John Leonard Hopwood (born October 30, 1903, Newton, Hyde, Cheshire, died June 15, 1985, Denton, Greater Manchester) was a Lancashire cricketer who was the focal point of the county's last Championship win in 1934. During this period he was an effective if unattractive all-rounder and played twice for England, but no critic expected him to do well given the circumstances under which he ahd to perform and he proved a failure with both bat and ball.
Hopwood began playing for Lancashire in the 1920s as a solid right-hand batsman, but after playing fairly often for the first team in 1924 and 1925 he dropped out until 1928. In that year, however, he helped the team to their finest record ever in the County Championship with a number of surprising performances as an accurate left arm spinner, the best of which was nine for 74 against Middlesex, five for 71 against Derbyshire and six for 20 against Wales. He also hit a century against Worcestershire.
1929 saw Hopwood establish a regular place he held until the war and with Hallows declining and rule changes reducing what had previously been remarkable run-scoring, he became of great value to the team even if he was very slow and ungraceful with a backlift consistently compared with Bill Woodfull. 1930 saw Lancashire return to the top of the table and Hopwood had a major role with 949 runs and 63 wickets. His best figures were five for 18 against Essex at Leyton and five for 40 against Northamptonshire at Old Trafford.
The next two years were ordinary, but in the dry summer of 1933 Hopwood suddenly jumped to the top of the tree, scoring over 1,900 runs and revealing himself one of the soundest and most patient opening batsmen in the game. Late in the season he confirmed his skill as a bowler by taking eleven wickets on a good pitch against Middlesex and then completing the match double against Leicestershire with a return of nine for 33, which was a surprising leap from his previous best 7 for 91. Although Hopwood had been prior to that used mainly as a defensive bowler with six men on the leg side, this match showed he could be as deadly as Verity on a sticky pitch.
1934 was Hopwood's greatest year, however. His batting was not quite so good as in 1933, but with 220 against Gloucestershire and his skill as a bowler he was seen as too good to miss a place in the Test team. However, with the likes of C.F. Walters and the incomparable Herbert Sutcliffe to fill Hopwood's natural place as an opener, there was little hope he would be successful trying to play a game foreign to his nature. As for his bowling, nobody believed he could get wickets against batsmen with the superlative footwork of Bradman, Kippax or Ponsford on good pitches, whilst on bad pitches Verity would - as at Lord's - do everything that was required. Thus it was unsurprising when Hopwood scored only twelve runs in two innings and set a record for bowling the most balls in Test cricket without taking a wicket. His economy in the Old Trafford Test on a featherbed pitch, however, drew praise form the critics even if it was clear he did not have Verity's cleverness. Nonetheless, for Lancashire Hopwood had three deadly matches on worn or sticky pitches:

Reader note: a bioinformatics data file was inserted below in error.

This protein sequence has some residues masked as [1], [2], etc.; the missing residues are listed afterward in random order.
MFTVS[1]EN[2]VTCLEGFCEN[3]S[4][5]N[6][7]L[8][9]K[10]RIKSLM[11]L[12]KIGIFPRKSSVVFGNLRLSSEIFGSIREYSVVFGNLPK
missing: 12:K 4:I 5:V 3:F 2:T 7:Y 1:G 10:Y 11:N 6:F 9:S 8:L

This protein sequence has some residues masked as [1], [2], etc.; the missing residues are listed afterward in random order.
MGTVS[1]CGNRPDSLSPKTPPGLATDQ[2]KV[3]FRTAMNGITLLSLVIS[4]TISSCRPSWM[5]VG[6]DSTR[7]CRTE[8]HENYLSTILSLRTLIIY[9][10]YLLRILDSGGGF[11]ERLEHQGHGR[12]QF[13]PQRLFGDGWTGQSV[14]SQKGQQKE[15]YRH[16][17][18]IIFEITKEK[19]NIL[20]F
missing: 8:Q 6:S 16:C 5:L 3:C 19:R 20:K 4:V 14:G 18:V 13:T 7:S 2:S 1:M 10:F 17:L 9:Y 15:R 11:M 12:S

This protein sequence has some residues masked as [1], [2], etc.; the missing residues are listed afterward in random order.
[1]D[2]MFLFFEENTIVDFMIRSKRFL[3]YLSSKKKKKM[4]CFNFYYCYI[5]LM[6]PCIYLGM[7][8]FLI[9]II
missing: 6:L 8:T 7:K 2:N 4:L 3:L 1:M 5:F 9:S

1935 saw Hopwood maintian his all-round form and do the "double" of 1,000 runs and 100 wickets for the second successive year, but after a few good performances early in 1936 his bowling declined severely. Hopwood did maintain his batting until the war despite dropping down the order, but by 1937 his spin and accuracy as a bowler had completely gone - a savage loss for Lancashire who had a high frequency of rainy weather and wet wickets that required a spin bowler of the standard Hopwood was at between late 1933 and the end of 1935.
Though aged forty-three, Hopwood intended resumed his career after the war but a major illness put paid to such ambitions.
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